accountabilitybloke (old blog)

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High hypocrisy and low quality….

The concepts of “separation of powers” and “checks and balances” are “topics of the week” as the 111th Congress convenes and we get closer to the inauguration of Obama, and two pieces read over the past 48 hours indicate that we are in for an intellectually challenging rough time.

The OpEd piece by Bolton and Yoo in Sunday’s NYT is a classic example of neocon hypocrisy, for in the process of making the case for a renewed emphasis on “treaties” (as an explicit counter to the presidency-centered reliance on executive agreements and Congressional-executive agreements), these two gentleman seem to have rediscovered the value of our constitutional arrangements that they were actively interpreting out of existence while officials in the Bush Administration. This would be somewhat acceptable if we thought we were witnessing a recantation of past misdeeds and conversion to a more principled approach to constitutional law. Instead, it is clear that we have here a blatant effort to strategically resurrect a mechanism that can be used by the neocon-oriented (and very small) minority in the Senate to block US involvement in global arrangements to deal with a number of trans-national environmental, social and moral problems. It is not hypocritical for them to take such a stand, but rather to do so after having spent their entire tenure in the Bush Administration (and after) actively pursuing ways to circumvent international obligations that existing treaties (as well as agreements of all sorts) required of us. I hate to keep saying it, but talk about hypocritical….

Garrett Epps’ article in the most recent Atlantic does not suffer from hypocrisy, but rather from a superficial and oversimplified presentation of US constitutional and political history. Were it not for the author’s credentials, one would assume this is an example of the kind of “analysis” expected from a college freshman paper, informed mainly by high school textbook history and reflecting a bit too much History Channel viewing. It is not the kind of insightful work one expects from a law professor who has made his reputation on a detailed knowledge of the 14th Amendment. The bottom line argument is that the abuses of constitutional authority practiced by the Bush Administration were not to be blamed entirely on W, but also on the Framers of the Constitution who created a “flawed” institution. Using a hodge podge of historical anecdotes drawn from here and there, Epps makes an embarrassingly weak case (even for the Atlantic) for a bunch of reforms that seem naive at best. Is this the best he could do? Is this the best The Atlantic can do?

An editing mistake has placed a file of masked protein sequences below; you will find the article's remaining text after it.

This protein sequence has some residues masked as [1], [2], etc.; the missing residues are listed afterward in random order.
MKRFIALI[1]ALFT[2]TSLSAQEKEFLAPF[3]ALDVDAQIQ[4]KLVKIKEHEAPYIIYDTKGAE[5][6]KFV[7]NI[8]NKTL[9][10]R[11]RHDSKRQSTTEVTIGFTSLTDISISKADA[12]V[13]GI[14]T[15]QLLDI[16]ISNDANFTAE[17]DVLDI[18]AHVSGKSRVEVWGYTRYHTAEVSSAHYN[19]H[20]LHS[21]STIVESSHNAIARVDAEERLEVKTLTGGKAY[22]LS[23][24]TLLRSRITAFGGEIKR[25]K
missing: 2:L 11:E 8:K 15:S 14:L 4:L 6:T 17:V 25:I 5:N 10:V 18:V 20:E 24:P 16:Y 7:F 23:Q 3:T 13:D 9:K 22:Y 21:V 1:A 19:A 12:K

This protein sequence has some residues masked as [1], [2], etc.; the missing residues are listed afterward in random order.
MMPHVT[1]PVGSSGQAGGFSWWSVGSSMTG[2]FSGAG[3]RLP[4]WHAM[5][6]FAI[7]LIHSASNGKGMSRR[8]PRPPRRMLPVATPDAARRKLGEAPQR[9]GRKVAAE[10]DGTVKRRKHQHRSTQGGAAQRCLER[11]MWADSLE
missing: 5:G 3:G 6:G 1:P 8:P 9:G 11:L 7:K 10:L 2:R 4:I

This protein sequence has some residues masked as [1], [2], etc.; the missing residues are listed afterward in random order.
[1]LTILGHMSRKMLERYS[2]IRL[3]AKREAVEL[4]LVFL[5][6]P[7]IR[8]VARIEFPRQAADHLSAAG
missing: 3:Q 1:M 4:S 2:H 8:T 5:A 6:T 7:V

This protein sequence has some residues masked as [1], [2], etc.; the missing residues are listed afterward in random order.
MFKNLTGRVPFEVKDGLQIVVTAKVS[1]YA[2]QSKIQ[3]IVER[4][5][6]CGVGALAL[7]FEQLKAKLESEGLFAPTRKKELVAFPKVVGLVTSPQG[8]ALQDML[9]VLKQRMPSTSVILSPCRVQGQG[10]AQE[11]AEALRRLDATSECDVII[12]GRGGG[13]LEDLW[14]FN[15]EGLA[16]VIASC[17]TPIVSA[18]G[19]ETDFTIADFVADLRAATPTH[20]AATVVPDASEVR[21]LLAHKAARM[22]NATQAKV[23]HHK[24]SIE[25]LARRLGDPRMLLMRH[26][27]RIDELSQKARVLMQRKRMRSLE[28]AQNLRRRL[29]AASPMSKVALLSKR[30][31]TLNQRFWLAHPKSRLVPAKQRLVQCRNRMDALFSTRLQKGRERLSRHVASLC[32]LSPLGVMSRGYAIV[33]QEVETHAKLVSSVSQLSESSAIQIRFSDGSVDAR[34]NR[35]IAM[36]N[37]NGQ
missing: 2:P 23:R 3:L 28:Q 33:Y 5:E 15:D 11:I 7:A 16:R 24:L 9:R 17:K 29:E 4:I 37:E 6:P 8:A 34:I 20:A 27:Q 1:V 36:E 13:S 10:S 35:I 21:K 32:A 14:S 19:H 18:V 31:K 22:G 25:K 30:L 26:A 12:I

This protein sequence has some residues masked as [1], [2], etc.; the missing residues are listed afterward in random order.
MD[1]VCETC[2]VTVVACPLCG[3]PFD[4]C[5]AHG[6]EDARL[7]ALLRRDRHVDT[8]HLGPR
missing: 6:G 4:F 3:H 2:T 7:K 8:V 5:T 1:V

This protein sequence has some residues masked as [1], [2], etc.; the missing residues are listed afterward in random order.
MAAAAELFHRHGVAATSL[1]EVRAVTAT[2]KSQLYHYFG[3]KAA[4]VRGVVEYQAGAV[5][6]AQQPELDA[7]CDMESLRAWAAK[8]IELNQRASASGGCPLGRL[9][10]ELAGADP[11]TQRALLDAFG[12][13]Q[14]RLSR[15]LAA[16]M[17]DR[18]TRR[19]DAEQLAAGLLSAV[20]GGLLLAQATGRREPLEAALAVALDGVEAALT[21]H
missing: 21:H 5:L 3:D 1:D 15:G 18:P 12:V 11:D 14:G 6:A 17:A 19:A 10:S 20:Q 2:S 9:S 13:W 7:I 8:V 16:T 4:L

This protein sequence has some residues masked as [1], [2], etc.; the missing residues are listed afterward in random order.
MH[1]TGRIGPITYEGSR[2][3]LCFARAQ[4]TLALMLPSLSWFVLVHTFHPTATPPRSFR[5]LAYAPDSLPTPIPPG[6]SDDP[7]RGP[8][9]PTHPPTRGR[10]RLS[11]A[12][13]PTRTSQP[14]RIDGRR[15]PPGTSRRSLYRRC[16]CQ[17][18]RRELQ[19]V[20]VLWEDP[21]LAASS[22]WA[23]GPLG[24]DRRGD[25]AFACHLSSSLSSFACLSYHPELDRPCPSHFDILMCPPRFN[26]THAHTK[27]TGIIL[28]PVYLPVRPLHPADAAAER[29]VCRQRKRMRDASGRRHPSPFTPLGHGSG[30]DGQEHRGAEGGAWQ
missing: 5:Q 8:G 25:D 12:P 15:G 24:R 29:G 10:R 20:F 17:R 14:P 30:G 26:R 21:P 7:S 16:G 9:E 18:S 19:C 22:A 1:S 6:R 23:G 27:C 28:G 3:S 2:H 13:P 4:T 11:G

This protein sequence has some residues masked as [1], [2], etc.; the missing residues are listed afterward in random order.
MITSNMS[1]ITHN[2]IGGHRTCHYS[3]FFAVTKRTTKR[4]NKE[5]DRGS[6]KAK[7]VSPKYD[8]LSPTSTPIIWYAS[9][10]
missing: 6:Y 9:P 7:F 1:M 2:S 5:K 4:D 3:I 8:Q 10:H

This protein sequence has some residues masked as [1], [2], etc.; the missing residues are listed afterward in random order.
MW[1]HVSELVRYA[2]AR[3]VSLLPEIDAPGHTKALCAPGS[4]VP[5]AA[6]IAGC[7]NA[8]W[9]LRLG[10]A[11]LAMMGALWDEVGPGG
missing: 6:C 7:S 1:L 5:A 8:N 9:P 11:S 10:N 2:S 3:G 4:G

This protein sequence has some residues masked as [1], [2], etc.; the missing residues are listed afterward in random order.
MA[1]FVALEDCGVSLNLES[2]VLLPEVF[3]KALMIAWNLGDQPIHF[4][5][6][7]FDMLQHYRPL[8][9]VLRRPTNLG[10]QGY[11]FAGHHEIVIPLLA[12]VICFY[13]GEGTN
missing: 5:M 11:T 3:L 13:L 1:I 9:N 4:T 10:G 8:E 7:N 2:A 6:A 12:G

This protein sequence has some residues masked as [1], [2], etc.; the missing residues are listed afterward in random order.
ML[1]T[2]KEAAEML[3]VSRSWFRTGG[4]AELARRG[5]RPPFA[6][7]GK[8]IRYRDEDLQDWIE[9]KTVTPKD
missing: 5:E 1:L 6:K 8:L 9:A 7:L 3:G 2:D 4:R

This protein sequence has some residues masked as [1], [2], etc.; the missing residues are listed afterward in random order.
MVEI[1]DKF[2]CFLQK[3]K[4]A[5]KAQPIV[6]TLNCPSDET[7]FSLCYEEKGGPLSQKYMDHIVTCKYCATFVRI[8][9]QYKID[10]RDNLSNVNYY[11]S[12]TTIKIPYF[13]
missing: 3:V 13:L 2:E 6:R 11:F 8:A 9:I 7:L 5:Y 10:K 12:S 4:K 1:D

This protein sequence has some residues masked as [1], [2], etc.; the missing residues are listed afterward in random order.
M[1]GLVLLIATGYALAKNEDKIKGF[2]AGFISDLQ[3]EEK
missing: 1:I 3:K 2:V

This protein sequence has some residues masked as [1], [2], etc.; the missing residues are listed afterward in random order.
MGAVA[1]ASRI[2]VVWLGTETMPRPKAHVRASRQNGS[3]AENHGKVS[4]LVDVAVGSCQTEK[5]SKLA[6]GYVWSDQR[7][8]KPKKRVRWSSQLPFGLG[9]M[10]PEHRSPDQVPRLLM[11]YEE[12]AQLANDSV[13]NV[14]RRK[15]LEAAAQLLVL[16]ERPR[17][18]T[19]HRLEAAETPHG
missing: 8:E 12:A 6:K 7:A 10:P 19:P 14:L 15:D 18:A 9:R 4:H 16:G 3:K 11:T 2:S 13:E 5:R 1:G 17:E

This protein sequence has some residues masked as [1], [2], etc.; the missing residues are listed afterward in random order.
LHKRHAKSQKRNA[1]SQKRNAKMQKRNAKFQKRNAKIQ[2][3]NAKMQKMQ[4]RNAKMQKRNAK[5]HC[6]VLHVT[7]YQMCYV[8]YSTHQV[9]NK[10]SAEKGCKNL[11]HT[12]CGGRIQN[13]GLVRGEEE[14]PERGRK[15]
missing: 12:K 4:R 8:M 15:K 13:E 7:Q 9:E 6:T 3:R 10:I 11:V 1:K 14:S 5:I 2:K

January 6th, 2009 Posted by | accountabilitybloke | no comments

Unleashing the Know Nothings…

One of the first things you do in an election when running a campaign is mobilize and secure your “base” — those voters who, by custom or inclination or even “reason” should be voting for you on election day. Ignoring that base — or assuming its turnout for you (or your candidate) — can be fatal. Thomas Dewey learned that the hard way in the 1948 presidential election…. Karl Rove and the Bush campaign understood and used that truism more than once, and applied it in the conduct of the Bush Administration’s business as well as in the elections.

The problem is that a candidate’s “electoral base”, like all other things, is a political construction — it needs to be “imagined” into existence and sometimes “shaped” (or re-shaped) before it can be targeted for mobilization. Certainly the raw material of disenchanted or indifferent potential voters must be out there, but the key task is giving them definition and cultivating a self-awareness. Not an easy task when talking about an imagined collective. The talent of folks like Rove is that of the sculptor confronting a huge ball of clay — they can see its potential and work their skills into an artistic form.

The problem is that often the more relevant metaphor is that of Dr Frankenstein who seeks to give life to a corpse with a brain transplant. Risky business that….

John McCain confronted his Frankenstein yesterday in front of live camera at a very public town meeting, and you go the distinct impression that it scared the hell out of him.

October 11th, 2008 Posted by | accountabilitybloke | no comments